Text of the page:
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VERA BRITTAIN: WRITING A LIFE (PACIFISM)

by KISSEN, RITA MIRIAM

Abstract (Summary)
Vera Brittain (1893-1970), English writer, feminist and pacifist, wrote the story of her life in many forms: diaries, memoirs, novels, and travel accounts. These works, along with unpublished letters and Brittain's voluminous journalism, reveal that her girlhood was dominated by her close relationship with her brother Edward, 18 months her junior, whose masculine privileges aroused envy which whe did not feel free to articulate. Brittain's early religious life was marked by intense idealism and the desire for "service" and "sacrifice," impulses which found realization during her service as a V.A.D. (Voluntary Aid Detachment nurse) in the Great War. Nursing wounded German prisoners in France convinced Brittain that war was folly and that she and the Germans had all been betrayed by religious leaders and politicians. The death of her fiance, Roland Leighton, of two close friends, and then of Edward, threw her into a numb paralysis in which life itself seemed meaningless. These feelings are reflected in Brittain's first two novels, published shortly after her graduation from Oxford in 1921. Vera Brittain's recovery came about in several ways. Her friendship with Winifred Holtby, whom she met at Oxford, gave her a companion who was, unlike Edward, a woman and an equal. Political work for feminist causes during the 1920's was a positive step towards empowerment. And her marriage to political philosopher George Catlin, along with the birth of their two children, reconnected her to the world and the future. Finally, writing her war memoir, Testament of Youth, enabled Brittain to memorialize her dead and to objectify her losses and move beyond them. Brittain's conversion to pacifism in 1936, inspired by her association with Canon H. R. L. Sheppard and his Peace Pledge Union, restored her religious faith and freed her from her association with her dead heroes. Her later work, especially her 1936 novel Honourable Estate, reveals this greater sense of empowerment, presenting feminist women heroes who are scarred by their losses in the Great War but manage, like their creator, to act independently and meaningfully in the world.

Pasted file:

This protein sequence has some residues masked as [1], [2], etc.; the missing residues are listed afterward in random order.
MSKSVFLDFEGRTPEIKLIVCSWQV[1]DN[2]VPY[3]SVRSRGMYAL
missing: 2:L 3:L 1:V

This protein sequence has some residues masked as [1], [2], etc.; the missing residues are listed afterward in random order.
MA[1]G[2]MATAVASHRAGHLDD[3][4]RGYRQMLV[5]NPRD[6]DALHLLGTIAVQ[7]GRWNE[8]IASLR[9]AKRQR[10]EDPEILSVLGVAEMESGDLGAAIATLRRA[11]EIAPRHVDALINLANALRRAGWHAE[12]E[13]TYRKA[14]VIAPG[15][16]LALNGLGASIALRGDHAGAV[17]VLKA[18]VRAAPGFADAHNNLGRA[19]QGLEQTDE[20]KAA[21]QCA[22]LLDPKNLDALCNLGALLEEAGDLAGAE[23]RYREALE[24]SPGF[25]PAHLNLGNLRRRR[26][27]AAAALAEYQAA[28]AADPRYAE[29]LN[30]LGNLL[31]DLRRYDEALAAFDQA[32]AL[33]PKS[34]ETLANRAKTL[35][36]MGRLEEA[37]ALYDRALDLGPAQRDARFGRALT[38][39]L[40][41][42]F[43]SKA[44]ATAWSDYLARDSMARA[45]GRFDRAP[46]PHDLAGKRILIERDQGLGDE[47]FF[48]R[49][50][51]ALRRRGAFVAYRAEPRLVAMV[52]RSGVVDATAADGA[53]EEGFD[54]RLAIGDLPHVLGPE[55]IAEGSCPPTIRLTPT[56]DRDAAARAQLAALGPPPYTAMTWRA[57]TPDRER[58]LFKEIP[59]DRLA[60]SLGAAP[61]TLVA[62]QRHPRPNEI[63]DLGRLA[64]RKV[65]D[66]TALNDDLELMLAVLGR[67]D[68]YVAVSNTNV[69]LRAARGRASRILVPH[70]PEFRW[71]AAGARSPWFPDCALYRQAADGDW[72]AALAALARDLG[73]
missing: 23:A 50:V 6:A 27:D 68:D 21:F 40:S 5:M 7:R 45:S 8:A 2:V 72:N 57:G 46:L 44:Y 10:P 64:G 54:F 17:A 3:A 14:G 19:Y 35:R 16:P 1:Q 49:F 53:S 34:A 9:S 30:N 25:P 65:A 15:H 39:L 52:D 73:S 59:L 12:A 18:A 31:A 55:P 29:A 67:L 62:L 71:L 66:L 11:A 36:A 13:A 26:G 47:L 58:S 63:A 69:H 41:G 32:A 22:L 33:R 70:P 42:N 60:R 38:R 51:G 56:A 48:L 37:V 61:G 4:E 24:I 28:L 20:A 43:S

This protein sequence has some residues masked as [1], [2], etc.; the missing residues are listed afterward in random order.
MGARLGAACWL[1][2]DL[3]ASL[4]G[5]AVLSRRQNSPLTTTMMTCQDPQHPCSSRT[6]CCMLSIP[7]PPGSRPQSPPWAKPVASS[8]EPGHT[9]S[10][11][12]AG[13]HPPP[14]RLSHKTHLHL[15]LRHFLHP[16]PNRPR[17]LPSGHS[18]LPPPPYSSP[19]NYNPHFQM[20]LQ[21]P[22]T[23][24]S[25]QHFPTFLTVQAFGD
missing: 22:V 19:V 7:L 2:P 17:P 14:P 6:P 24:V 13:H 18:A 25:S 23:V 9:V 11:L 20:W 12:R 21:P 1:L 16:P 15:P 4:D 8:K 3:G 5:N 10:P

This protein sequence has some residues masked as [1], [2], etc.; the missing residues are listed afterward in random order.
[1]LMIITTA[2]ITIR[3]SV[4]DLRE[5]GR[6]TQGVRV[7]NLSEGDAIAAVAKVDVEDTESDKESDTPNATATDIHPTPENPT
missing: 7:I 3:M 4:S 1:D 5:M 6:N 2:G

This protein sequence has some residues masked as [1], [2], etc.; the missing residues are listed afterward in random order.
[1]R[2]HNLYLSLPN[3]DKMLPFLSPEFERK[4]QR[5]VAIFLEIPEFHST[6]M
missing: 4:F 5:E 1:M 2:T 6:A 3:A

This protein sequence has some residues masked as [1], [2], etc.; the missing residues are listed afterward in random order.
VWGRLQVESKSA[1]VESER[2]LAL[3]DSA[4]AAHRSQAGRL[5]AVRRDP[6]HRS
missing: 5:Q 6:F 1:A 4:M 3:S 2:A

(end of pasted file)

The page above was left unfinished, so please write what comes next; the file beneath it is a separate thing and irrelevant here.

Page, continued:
Bibliographical Information:

Advisor:

School:University of Massachusetts Amherst

School Location:USA - Massachusetts

Source Type:Master's Thesis

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ISBN:

Date of Publication:01/01/1986

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